A savory brisket for Passover

Diane Rossen Worthington Tribune Media Services Originally Published March 21, 2013 at 12:00 a.m.
Updated March 20, 2013 at 10:32 a.m.
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Tribune Media Services

Braised Brisket of Beef With Onions and Garlic

Have you ever wondered why brisket is considered a Jewish cut of meat? It comes from the kosher dietary laws that strictly dictate which animals — and for that matter, which specific parts of an animal — can be eaten. In the case of beef, only the forequarters can be consumed, which includes the breast of beef, commonly called brisket. Brisket of beef can be braised, barbecued or brined (corned beef).

For most Jewish holidays, braised brisket is served. That may be the only thing cooks agree on. Braising, yes, but with what ingredients and tools is a different matter. I prefer the first cut — not the point cut — because it is leaner. I like to use an electric knife for thinly slicing the brisket, while others insist on a serrated knife for thick slices. Sometimes the brisket will be sweetened with dried fruit, cranberry sauce and even ketchup, while other renditions are savory with just a touch of sweetness with onions and garlic.

This recipe is really a cross between my mom’s brisket and the best pot roast you’ll ever taste. Inspired by Nach Waxman’s Brisket from The New Basics Cookbook, this comforting potted beef braises slowly atop an onion, leek and beer compote, heightened with the addition of tomato paste and whole braised garlic cloves. The tomato paste really adds an extra punch of flavor. Make sure to pick a flavorful lager, but watch out for excess bitterness. For harried home cooks, braised brisket is easy to put together — a definite plus since there are many dishes to prepare for this holiday. And the brisket actually tastes better if it is made a day or two in advance.

The secret to this recipe is the slow cooking process that keeps the meat from shrinking. The onion compote encourages the beef to stay moist and tender. Cutting the brisket halfway through the cooking process allows each slice of meat to be evenly flavored with the sauce. It also makes serving this dish a snap. I like to serve this with crispy roast potatoes or mashed potatoes and sautéed green beans. For Passover, serve a Kosher for Passover Cabernet or Merlot.

Braised Brisket of Beef With Onions and Garlic

Serves 6-8


3 tablespoons olive oil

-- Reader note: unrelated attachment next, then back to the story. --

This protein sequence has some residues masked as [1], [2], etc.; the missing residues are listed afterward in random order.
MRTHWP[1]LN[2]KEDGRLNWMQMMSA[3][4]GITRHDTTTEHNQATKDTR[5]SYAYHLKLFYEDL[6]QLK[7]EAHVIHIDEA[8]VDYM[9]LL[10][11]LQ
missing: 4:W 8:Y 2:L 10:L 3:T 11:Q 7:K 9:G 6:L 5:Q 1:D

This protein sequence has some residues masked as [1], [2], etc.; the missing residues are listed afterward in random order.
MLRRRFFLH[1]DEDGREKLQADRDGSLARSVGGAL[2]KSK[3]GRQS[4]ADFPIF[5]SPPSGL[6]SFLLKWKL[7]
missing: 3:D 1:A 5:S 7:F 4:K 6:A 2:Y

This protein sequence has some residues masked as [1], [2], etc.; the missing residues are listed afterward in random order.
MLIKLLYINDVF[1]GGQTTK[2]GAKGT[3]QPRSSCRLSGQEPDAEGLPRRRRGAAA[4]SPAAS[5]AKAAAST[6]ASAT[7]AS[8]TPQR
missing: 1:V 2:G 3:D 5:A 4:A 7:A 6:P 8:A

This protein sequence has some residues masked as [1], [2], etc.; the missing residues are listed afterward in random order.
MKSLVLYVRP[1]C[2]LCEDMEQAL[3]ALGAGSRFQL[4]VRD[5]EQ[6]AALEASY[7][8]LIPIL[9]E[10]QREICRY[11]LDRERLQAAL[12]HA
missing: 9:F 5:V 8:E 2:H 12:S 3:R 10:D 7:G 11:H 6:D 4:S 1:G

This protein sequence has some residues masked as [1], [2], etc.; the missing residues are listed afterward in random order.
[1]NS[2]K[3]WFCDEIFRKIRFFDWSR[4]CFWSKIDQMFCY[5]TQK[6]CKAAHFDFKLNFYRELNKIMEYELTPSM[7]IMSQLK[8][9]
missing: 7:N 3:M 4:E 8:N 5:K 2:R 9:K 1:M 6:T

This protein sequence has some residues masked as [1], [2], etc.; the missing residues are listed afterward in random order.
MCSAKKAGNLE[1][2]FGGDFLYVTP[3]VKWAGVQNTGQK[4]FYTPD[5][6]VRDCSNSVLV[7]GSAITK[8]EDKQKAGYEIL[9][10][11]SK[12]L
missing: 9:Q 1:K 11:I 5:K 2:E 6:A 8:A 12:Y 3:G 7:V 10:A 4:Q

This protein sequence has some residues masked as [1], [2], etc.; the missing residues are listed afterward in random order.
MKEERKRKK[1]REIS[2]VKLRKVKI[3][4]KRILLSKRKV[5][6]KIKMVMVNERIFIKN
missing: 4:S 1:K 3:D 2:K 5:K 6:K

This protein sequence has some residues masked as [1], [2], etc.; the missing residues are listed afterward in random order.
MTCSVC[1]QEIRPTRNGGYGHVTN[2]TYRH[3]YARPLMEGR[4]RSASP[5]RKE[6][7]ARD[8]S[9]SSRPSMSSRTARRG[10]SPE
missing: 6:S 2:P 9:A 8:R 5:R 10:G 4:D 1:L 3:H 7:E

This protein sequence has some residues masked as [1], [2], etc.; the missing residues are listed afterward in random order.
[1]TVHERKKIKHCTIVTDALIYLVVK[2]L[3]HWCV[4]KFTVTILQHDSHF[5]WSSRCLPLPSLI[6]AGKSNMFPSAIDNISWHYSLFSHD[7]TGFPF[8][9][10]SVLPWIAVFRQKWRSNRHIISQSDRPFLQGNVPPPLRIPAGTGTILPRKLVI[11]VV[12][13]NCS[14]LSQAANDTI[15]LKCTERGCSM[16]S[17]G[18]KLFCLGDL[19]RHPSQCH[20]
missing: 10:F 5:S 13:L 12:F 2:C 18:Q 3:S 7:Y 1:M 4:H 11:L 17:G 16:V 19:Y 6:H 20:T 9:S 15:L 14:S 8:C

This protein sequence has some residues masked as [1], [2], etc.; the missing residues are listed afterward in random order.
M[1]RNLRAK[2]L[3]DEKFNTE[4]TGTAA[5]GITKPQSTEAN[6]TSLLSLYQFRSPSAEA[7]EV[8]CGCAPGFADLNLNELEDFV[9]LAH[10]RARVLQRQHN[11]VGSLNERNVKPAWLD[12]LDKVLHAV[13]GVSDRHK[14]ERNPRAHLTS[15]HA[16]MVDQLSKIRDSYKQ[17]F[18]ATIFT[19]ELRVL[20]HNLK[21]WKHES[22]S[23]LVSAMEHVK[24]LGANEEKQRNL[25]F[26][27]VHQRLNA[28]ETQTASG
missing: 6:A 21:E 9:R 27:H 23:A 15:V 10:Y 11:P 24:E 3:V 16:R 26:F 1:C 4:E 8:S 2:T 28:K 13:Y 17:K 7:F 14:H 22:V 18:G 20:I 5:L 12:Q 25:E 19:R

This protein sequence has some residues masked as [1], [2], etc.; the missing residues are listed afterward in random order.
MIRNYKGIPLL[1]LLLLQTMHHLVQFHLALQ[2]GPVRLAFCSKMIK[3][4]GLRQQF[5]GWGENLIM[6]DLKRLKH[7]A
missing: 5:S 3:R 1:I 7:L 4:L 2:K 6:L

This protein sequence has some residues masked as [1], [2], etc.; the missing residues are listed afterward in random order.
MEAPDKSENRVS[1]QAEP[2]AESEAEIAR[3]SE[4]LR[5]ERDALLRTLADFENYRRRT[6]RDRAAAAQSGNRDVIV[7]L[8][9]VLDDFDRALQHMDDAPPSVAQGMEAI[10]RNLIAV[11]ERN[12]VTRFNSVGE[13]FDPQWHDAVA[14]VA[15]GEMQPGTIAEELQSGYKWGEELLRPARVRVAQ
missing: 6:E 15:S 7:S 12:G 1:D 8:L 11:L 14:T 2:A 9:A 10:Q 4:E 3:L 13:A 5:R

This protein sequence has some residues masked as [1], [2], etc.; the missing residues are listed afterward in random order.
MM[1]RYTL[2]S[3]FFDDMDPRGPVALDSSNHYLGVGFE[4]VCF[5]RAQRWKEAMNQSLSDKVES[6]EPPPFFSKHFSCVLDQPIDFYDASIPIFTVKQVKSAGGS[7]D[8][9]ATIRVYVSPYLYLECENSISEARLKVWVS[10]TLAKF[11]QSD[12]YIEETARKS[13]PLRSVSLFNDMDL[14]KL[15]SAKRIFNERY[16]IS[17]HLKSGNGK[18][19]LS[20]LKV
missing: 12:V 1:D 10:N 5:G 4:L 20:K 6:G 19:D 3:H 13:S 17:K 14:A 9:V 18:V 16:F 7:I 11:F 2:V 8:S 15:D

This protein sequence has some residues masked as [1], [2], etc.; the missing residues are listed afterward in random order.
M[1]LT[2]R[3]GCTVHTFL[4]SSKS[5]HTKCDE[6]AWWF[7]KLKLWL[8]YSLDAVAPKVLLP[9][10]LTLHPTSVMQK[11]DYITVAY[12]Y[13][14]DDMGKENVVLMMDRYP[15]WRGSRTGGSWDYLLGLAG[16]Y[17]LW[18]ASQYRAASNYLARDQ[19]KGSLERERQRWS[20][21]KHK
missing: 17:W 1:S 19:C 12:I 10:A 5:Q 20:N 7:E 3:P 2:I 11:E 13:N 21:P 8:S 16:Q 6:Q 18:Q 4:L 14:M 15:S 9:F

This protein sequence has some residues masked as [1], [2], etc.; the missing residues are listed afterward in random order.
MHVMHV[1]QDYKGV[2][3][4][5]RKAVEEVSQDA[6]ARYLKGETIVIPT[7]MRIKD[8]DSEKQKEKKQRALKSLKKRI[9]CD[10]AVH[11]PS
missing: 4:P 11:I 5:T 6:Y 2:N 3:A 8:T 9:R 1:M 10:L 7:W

1 (5-pound) first-cut brisket

Salt and freshly ground black pepper

4 medium onions, thinly sliced

4 medium leeks, white and light green part only, cleaned and thinly sliced

3 medium carrots, peeled and sliced

16 garlic cloves, peeled

1 cup lager beer

1/4 cup tomato paste

2 tablespoons finely chopped parsley, for garnish


In a very large heavy, deep ovenproof casserole, heat 2 tablespoons oil on medium-high heat. Dry the brisket well. Season the brisket with salt and pepper on both sides, and brown the brisket, about 4 minutes per side. (A nice browning will assure that the sauce is deep brown in color and has rich flavor.) Remove the brisket to a large dish and reserve.

Add the remaining oil to the pan on medium heat and saute the onions and leeks until a rich, golden-brown color, scraping up the brown bits from the bottom of the pan as the onions cook, about 15 to 20 minutes. Add the carrots and garlic, and cook another 2 minutes. Add the beer and combine with the onions. Season to taste with salt and pepper.

Return the brisket on top of the onion mixture in the casserole and spread the tomato paste over the brisket evenly. Cover and braise for 1 1/2 hours.

Remove the brisket to a carving board and slice the meat against the grain, and then place the meat back into the casserole in overlapping slices. Continue cooking the brisket another 1 1/2 to 2 hours or until very tender when pierced with a fork. To serve, place the brisket in a serving dish with edges to catch the sauce. Spoon over the sauce, garnish with parsley, and serve immediately.

Advance preparation: May be prepared up to three days ahead, covered and refrigerated. To serve, bring the brisket to room temperature and reheat in a 350-degree oven for 1/2 hour before serving.

Diane Rossen Worthington is an authority on new American cooking. She is the author of 18 cookbooks, including Seriously Simple Holidays, and is also a James Beard award-winning radio-show host. Contact her at www.seriouslysimple.com.

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